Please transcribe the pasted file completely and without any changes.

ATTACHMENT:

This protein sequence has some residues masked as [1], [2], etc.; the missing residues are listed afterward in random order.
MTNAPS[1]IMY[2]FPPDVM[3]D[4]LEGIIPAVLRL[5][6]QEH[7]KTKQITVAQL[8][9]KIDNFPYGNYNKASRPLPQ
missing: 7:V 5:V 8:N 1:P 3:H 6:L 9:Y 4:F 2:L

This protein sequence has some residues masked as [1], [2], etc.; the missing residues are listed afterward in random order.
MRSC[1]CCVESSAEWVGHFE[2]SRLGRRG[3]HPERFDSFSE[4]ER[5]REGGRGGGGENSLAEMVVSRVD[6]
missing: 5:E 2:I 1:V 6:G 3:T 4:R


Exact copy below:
This protein sequence has some residues masked as [1], [2], etc.; the missing residues are listed afterward in random order.
MTNAPS[1]IMY[2]FPPDVM[3]D[4]LEGIIPAVLRL[5][6]QEH[7]KTKQITVAQL[8][9]KIDNFPYGNYNKASRPLPQ
missing: 7:V 5:V 8:N 1:P 3:H 6:L 9:Y 4:F 2:L

This protein sequence has some residues masked as [1], [2], etc.; the missing residues are listed afterward in random order.
MRSC[1]CCVESSAEWVGHFE[2]SRLGRRG[3]HPERFDSFSE[4]ER[5]REGGRGGGGENSLAEMVVSRVD[6]
missing: 5:E 2:I 1:V 6:G 3:T 4:R